The V301J British Continental - Key Contacts

Under each key is a mechanism with four gold plated key contact wires that act as switches to complete the circuit between the tone generators and the drawbars when the key is played.

Figure 1, at left, shows a diagram of the key contacts when the key is at rest, or not depressed. Four individual signals from the tone generators enter from the right side of the diagram (through the green dots). These four signals flow through the gold plated wire key contacts. These key contacts pass through a mechanical "contact ram" (the vertical black line in the cener of the illustration). Note that the left side of each of the four key contacts is resting against the gray contact, which is connected to ground, essentially shorting out the signal from the tone generator. In this position, the key is turned off.

Figure 2 shows the result of depressing the key. The "contact ram" has been pushed downward by the depressed key. The four key contacts have now dropped away from the grounded position and now complete the circuit to the four red contacts. This action has the connected the output of the tone generators to the 16', 8', 4' and IV rank signals to the drawbar circuitry described in the next web page. The key is "on" in this position.

As you see, there are four individual key contact wires under each key on the single Continental Organ. As each single Continental Organ has 49 keys, that means that a total of 196 key contacts must be in correct operating order to allow the proper operation of the organ.

Here is a photo of the top side of a key contact "ram." It is the tan rectangular device pointing up from the lid of the gray painted key contact box just under the wooden keys. This contact ram slides up and down through a slotted hole in the lid of the contact box. Below the lid of the contact box, and out of view in this photo, four key contact wires pass through each of the 49 contact rams.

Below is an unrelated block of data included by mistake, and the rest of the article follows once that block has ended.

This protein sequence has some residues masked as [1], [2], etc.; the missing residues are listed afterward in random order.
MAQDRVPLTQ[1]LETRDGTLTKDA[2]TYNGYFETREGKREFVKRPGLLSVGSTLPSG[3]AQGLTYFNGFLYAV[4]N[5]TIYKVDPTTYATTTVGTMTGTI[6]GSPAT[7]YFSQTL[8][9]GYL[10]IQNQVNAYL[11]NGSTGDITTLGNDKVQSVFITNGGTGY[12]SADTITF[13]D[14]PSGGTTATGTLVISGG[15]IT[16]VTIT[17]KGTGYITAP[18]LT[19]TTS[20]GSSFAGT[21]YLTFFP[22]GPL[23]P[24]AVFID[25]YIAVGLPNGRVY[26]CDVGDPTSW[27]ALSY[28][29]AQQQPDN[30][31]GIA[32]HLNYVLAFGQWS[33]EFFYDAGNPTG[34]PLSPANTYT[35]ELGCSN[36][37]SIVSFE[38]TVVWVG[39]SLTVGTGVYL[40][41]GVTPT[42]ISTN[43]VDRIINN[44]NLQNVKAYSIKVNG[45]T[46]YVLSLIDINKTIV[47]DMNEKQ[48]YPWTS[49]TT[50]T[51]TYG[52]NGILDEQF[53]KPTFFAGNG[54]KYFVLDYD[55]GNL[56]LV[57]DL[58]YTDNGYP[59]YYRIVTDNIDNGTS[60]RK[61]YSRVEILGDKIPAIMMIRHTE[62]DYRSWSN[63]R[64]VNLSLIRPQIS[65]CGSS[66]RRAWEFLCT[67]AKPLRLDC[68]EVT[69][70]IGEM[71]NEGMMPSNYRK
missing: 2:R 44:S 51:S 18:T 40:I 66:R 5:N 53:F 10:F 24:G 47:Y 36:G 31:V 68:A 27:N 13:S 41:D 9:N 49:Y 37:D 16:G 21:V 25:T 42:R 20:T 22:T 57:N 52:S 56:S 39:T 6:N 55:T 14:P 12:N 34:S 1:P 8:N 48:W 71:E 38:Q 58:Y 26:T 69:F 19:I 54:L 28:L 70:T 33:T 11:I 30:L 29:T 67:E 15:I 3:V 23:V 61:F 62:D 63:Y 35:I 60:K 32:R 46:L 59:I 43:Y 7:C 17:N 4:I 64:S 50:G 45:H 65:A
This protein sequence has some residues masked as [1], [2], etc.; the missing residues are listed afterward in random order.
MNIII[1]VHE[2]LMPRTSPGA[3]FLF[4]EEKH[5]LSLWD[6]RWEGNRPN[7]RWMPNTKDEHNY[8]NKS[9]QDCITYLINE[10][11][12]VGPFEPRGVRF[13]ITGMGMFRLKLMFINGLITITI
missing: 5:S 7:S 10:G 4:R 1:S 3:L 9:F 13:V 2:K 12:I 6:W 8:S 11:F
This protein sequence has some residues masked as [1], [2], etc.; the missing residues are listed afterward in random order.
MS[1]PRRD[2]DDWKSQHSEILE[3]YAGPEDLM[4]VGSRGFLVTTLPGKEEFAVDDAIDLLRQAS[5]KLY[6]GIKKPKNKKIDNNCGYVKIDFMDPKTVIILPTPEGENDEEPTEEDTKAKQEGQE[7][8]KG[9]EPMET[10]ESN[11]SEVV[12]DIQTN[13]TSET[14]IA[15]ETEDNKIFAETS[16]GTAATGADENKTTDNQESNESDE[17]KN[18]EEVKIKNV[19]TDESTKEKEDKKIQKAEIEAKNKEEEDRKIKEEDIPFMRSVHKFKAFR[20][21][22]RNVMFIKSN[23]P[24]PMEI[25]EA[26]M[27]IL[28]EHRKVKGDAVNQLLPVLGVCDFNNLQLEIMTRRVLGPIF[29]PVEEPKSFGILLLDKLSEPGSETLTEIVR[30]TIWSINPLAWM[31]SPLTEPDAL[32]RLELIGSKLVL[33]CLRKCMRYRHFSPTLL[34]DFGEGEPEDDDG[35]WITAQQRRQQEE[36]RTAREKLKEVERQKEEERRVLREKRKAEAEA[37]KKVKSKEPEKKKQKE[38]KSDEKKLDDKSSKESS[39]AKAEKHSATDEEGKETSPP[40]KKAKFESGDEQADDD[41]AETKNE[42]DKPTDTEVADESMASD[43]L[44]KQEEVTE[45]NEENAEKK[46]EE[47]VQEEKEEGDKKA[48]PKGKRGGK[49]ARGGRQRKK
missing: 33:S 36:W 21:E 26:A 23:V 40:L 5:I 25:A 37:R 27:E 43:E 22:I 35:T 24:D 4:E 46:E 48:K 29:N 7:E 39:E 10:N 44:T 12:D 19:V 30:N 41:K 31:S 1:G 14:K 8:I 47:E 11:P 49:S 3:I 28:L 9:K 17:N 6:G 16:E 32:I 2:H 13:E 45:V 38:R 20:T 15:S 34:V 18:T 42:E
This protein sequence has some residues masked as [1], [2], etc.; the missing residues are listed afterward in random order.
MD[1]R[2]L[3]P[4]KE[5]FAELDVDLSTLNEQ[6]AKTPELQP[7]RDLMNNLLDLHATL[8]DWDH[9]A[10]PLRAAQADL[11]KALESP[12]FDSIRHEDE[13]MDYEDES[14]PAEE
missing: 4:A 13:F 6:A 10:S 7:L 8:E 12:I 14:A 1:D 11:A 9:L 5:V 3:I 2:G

As the wooden key is depressed, the key contact ram and the four key contacts for that note are pushed downward. This action moves the key contact wires from the "at rest" position, against the grounded buss bar, to the "hot" buss bar, turning the key "on."

Here are six of the 49 key contact rams, pictured from inside the key contact box.

The eight silver horizontal wires are called "buss bars." These buss bars are arranged into four pairs. Between these four pairs of buss bars are the gold plated key contact wires.

The upper buss bar in each pair is grounded, and the key contact wire rests against the grounded buss bar when the key is not being played. When the key is depressed, the key contact ram pushes the key contact wire to the lower, or "hot" buss bar, turning the key on.

This is an end view of the key contact box, showing the four key contact wires for the high "C" on the organ.

The steel "comb" springs shown on the left side of the picture push upward on the key contact ram, firmly returning the key contacts to the off position when a key is not being played.

It is possible that over time, any one of these 196 key contacts may break, causing a part of a tone on that key to dissappear. North Coast Music sells replacement gold plated key contact wires for the Continental Organ, but I recommend that you have these installed by a professional organ service tech. This is a difficult repair, out of the reach of most non trained technicians.


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Photos and editorial content courtesy Gary Hahlbeck, North Coast Music

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